The Toronto Raptors have the pieces to get Kevin Durant, the question is: Do they want to?
Looking around the league, there really aren't very many teams in a position to swing a blockbuster-type deal with the Brooklyn Nets for their disgruntled all-world superstar. The favorites remain the Phoenix Suns and Miami Heat, though trade packages are a little difficult to cobble together, especially for Miami who can't trade Bam Adebayo to the Nets as long as Brooklyn retains Ben Simmons, due to an unusual quirk in NBA rules that prohibit players from rostering multiple players on max rookie scale extension who have been acquired via trade.
"I think both teams, individually may not have enough to do a deal with Brooklyn without being able to go out and move some pieces around in three-player, four-player trades," ESPN's Adrian Wojnarowski said.
If Brooklyn isn't interested in a Deandre Ayton and Mikal Bridges package or a Tyler Herro-based deal, Toronto's chances of landing Durant would seemingly look much better. It's unclear exactly what the Raptors would be willing to part with but, as Sportsnet's Michael Grange reported, the organization thinks it can "put together the best package of assets the Brooklyn Nets are likely to get."
Toronto's most intriguing offer would certainly include Scottie Barnes, the 20-year-old reigning Rookie of the Year and one of the most valuable young players in the league. The problem with moving Barnes is his rookie contract means he's not making anywhere close to the $43 million Durant is set to earn next season. Toronto would therefore be forced to add in other valuable players just to make a legal trade.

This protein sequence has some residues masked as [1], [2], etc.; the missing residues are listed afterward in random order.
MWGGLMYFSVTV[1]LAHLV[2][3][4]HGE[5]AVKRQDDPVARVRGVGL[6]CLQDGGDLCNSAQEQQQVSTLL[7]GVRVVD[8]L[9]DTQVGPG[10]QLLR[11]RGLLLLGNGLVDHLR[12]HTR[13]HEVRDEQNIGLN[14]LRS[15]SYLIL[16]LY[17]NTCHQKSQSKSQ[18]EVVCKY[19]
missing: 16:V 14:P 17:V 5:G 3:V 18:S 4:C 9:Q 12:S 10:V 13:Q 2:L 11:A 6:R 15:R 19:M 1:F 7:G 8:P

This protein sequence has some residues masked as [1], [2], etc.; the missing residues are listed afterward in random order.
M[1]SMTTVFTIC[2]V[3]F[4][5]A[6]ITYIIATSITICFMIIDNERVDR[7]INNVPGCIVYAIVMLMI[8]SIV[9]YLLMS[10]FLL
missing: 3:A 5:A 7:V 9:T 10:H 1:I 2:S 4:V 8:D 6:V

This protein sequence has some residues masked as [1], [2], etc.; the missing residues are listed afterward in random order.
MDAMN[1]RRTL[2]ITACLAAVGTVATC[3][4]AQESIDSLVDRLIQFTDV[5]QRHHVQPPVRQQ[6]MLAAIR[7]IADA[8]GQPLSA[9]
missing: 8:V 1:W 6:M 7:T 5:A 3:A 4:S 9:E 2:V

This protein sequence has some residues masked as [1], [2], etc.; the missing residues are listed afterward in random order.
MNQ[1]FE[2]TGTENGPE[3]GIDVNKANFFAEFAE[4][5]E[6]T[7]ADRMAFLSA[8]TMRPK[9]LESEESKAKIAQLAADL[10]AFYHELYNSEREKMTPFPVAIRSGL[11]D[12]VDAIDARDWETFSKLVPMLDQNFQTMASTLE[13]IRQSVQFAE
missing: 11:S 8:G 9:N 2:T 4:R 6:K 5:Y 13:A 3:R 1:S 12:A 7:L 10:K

Alternatively, the Raptors could offer a Pascal Siakam or OG Anunoby-based package, centered around a more established player and, likely, another piece or two from the core. Toronto also is one of the few contending teams with its full allotment of future first-round picks, meaning the Raptors could overwhelm Brooklyn with as many draft picks and swaps as anyone in the league.
Will Toronto do it?
The chances seem unlikely. Raptors president Masai Ujiri preached patience during his season-ending media availability, insisting Toronto stay the course with its young core and develop internally.
"When you have young players, I think we have to always be patient," he said.
This is the Ujiri playbook. He and the Raptors like to stay flexible, lurking for the moment the perfect opportunity presents itself. Durant may be the time to pounce, but don't be surprised if Toronto sits this round out, waiting for next season when another star player asks to be traded and the Raptors then decide the time is right to make their big move.